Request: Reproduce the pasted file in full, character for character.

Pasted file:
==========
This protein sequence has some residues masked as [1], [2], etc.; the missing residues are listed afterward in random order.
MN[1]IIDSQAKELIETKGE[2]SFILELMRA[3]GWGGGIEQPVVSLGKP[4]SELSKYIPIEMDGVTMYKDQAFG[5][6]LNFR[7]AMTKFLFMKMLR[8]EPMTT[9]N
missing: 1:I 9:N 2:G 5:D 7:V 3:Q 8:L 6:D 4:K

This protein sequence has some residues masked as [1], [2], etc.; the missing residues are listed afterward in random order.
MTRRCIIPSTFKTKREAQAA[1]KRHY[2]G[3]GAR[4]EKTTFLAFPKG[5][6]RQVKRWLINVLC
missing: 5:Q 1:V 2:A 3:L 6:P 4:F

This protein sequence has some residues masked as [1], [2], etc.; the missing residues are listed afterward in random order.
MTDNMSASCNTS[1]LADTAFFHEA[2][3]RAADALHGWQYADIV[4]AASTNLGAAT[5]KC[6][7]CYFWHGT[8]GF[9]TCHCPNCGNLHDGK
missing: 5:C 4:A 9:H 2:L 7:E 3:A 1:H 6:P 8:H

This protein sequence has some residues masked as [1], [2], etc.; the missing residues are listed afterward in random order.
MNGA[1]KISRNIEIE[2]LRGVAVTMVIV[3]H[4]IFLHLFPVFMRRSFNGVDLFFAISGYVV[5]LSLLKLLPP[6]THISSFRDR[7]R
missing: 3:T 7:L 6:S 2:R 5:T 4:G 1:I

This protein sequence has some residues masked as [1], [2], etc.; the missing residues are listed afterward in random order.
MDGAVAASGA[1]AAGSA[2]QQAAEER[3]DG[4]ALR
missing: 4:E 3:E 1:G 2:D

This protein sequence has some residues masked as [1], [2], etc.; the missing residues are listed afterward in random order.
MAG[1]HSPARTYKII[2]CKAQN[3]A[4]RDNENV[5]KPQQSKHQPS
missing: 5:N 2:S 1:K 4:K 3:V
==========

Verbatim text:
This protein sequence has some residues masked as [1], [2], etc.; the missing residues are listed afterward in random order.
MN[1]IIDSQAKELIETKGE[2]SFILELMRA[3]GWGGGIEQPVVSLGKP[4]SELSKYIPIEMDGVTMYKDQAFG[5][6]LNFR[7]AMTKFLFMKMLR[8]EPMTT[9]N
missing: 1:I 9:N 2:G 5:D 7:V 3:Q 8:L 6:D 4:K

This protein sequence has some residues masked as [1], [2], etc.; the missing residues are listed afterward in random order.
MTRRCIIPSTFKTKREAQAA[1]KRHY[2]G[3]GAR[4]EKTTFLAFPKG[5][6]RQVKRWLINVLC
missing: 5:Q 1:V 2:A 3:L 6:P 4:F

This protein sequence has some residues masked as [1], [2], etc.; the missing residues are listed afterward in random order.
MTDNMSASCNTS[1]LADTAFFHEA[2][3]RAADALHGWQYADIV[4]AASTNLGAAT[5]KC[6][7]CYFWHGT[8]GF[9]TCHCPNCGNLHDGK
missing: 5:C 4:A 9:H 2:L 7:E 3:A 1:H 6:P 8:H

This protein sequence has some residues masked as [1], [2], etc.; the missing residues are listed afterward in random order.
MNGA[1]KISRNIEIE[2]LRGVAVTMVIV[3]H[4]IFLHLFPVFMRRSFNGVDLFFAISGYVV[5]LSLLKLLPP[6]THISSFRDR[7]R
missing: 3:T 7:L 6:S 2:R 5:T 4:G 1:I

This protein sequence has some residues masked as [1], [2], etc.; the missing residues are listed afterward in random order.
MDGAVAASGA[1]AAGSA[2]QQAAEER[3]DG[4]ALR
missing: 4:E 3:E 1:G 2:D

This protein sequence has some residues masked as [1], [2], etc.; the missing residues are listed afterward in random order.
MAG[1]HSPARTYKII[2]CKAQN[3]A[4]RDNENV[5]KPQQSKHQPS
missing: 5:N 2:S 1:K 4:K 3:V